Saturday, April 28, 2007

Reviving Missionary Schools

I was very intrigued to read this Mkini report on the CCM's (Council of Churches Malaysia) push to want to revive missionary schools in Malaysia. Being a product of a missionary school, La Salle PJ, I am naturally sympathetic to this plan.

Missionary schools were generally recognized as schools where one could receive a good education because the disciplinary standards were high, the teachers were generally motivated and could teach well, the standard of English was relatively high and the 'brothers' and 'sisters' (priests and nuns) created an environment that was highly conducive to learning. Most of us are familiar with some of these schools - La Salle, St. Xavier, Anglo-Chinese, Bukit Bintang, the many Convent schools - and many of us continue to be supportive alumni members.

It is widely acknowledge that the standards of education in many of these missionary schools have gone down the tubes and have lost the distinctiveness which made them highly conducive environments for learning. They were slowly but surely 'nationalized' when the brothers and sisters who were running these schools reached retirement age and were 'replaced' by headmasters and teachers from the civil service . Many of these replacements did not have a clue in regards to the 'culture' in these missionary schools. Hence they did not have a clue as to how to perpetuate this 'culture' of learning. The older, more experienced teachers slowly began to retire in these missionary schools and they were replaced by inexperienced teachers who were trained mostly in the teacher training colleges. The 'busing' in of more and more outside students, many of them from asrama schools, also contributed to the rapid loss of the 'character' of these missionary schools.

With this in mind, what can organizations like the CCM and Catholic 'organizations' like the Jesuit priests who started the La Salle schools do to restore the quality of education in our national schools?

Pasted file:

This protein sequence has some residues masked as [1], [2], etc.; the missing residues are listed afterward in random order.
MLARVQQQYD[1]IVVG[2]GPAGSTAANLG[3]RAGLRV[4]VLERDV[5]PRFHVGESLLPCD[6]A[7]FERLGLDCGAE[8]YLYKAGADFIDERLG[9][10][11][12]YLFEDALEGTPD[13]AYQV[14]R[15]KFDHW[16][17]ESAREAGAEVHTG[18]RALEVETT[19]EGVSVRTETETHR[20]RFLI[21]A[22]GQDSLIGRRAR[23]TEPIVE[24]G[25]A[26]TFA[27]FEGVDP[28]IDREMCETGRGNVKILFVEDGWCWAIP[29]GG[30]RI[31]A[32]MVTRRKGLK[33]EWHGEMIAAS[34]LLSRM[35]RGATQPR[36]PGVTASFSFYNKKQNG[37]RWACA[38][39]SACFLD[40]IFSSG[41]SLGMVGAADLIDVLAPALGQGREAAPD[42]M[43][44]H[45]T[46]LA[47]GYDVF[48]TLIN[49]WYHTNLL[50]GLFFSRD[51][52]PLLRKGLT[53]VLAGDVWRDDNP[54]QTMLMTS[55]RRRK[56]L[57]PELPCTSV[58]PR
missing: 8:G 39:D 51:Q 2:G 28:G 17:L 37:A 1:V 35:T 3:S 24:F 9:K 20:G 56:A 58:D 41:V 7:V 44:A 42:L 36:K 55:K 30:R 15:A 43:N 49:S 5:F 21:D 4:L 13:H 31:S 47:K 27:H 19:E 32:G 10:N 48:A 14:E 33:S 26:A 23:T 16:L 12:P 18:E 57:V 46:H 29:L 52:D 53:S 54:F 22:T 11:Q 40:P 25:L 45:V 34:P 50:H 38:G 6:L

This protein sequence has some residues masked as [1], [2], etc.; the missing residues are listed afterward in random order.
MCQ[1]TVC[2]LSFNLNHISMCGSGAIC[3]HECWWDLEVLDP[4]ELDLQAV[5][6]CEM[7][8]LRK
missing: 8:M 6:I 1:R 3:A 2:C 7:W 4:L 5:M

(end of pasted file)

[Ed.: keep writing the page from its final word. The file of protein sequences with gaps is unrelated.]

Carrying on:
I think they have to leverage their strengths in a few key areas, namely:

1) The ability of these organizations to use their know how based on their previous experience of running these schools. This includes the ability to restore a sense of discipline among students as well as respect for teachers and the culture of learning and in the recruitment of new teachers and retaining old ones.

2) The ability of these organizations to harness the collective energies of the alumnus. While many of these old alumni still contribute to these schools financially or if their kids are in these schools, through the PTAs, but they could definitely play a larger role for example in being on a board of trustees which has some say in how these schools are being run. Also, one can argue that many more alumni members would want to step up and contribute if they see that there was a concentrated effort to restore the character of these missionary schools.

3) The ability of these organizations to show that missionary schools can be run in a way which is professional and in a way which values education without being overtly religious. I went to La Salle PJ primary and secondary from Standard 1 to Form 3 and in no way did I feel as if Catholicism was being 'promoted' at least not overtly. I did go for Cathechism classes in primary school but that was something optional.